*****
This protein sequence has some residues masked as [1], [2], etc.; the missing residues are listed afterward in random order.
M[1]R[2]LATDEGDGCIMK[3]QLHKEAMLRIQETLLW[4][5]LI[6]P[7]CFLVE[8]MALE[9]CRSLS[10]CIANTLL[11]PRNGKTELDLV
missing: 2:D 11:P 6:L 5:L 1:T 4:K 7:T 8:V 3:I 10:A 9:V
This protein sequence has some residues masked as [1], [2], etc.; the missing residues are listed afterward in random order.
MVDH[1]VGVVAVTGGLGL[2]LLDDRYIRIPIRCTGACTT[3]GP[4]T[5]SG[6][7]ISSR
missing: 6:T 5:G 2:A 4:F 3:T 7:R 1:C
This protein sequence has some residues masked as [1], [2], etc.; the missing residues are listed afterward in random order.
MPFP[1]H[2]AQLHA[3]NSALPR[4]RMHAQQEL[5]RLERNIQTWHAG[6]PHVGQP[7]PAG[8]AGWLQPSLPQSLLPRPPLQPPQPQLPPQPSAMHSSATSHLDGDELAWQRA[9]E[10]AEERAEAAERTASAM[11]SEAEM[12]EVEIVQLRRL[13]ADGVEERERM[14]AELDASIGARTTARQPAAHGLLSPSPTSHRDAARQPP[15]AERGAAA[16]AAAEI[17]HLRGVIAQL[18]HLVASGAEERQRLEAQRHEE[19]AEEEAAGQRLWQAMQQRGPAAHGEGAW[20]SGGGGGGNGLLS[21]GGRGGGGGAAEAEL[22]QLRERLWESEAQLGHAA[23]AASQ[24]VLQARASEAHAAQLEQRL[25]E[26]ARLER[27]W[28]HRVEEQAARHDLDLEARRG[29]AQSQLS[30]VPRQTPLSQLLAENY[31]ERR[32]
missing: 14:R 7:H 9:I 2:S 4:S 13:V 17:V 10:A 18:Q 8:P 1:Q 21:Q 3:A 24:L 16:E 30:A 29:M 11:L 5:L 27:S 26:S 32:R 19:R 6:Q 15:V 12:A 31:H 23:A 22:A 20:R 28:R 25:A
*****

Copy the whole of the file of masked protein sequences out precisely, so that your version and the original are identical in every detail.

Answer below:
This protein sequence has some residues masked as [1], [2], etc.; the missing residues are listed afterward in random order.
M[1]R[2]LATDEGDGCIMK[3]QLHKEAMLRIQETLLW[4][5]LI[6]P[7]CFLVE[8]MALE[9]CRSLS[10]CIANTLL[11]PRNGKTELDLV
missing: 2:D 11:P 6:L 5:L 1:T 4:K 7:T 8:V 3:I 10:A 9:V
This protein sequence has some residues masked as [1], [2], etc.; the missing residues are listed afterward in random order.
MVDH[1]VGVVAVTGGLGL[2]LLDDRYIRIPIRCTGACTT[3]GP[4]T[5]SG[6][7]ISSR
missing: 6:T 5:G 2:A 4:F 3:T 7:R 1:C
This protein sequence has some residues masked as [1], [2], etc.; the missing residues are listed afterward in random order.
MPFP[1]H[2]AQLHA[3]NSALPR[4]RMHAQQEL[5]RLERNIQTWHAG[6]PHVGQP[7]PAG[8]AGWLQPSLPQSLLPRPPLQPPQPQLPPQPSAMHSSATSHLDGDELAWQRA[9]E[10]AEERAEAAERTASAM[11]SEAEM[12]EVEIVQLRRL[13]ADGVEERERM[14]AELDASIGARTTARQPAAHGLLSPSPTSHRDAARQPP[15]AERGAAA[16]AAAEI[17]HLRGVIAQL[18]HLVASGAEERQRLEAQRHEE[19]AEEEAAGQRLWQAMQQRGPAAHGEGAW[20]SGGGGGGNGLLS[21]GGRGGGGGAAEAEL[22]QLRERLWESEAQLGHAA[23]AASQ[24]VLQARASEAHAAQLEQRL[25]E[26]ARLER[27]W[28]HRVEEQAARHDLDLEARRG[29]AQSQLS[30]VPRQTPLSQLLAENY[31]ERR[32]
missing: 14:R 7:H 9:I 2:S 4:S 13:V 17:V 10:A 18:Q 8:P 1:Q 21:Q 3:A 24:L 16:E 30:A 29:M 11:L 5:L 27:S 26:S 32:R 19:R 6:Q 15:V 12:A 31:H 23:A 22:A 20:R 28:R 25:A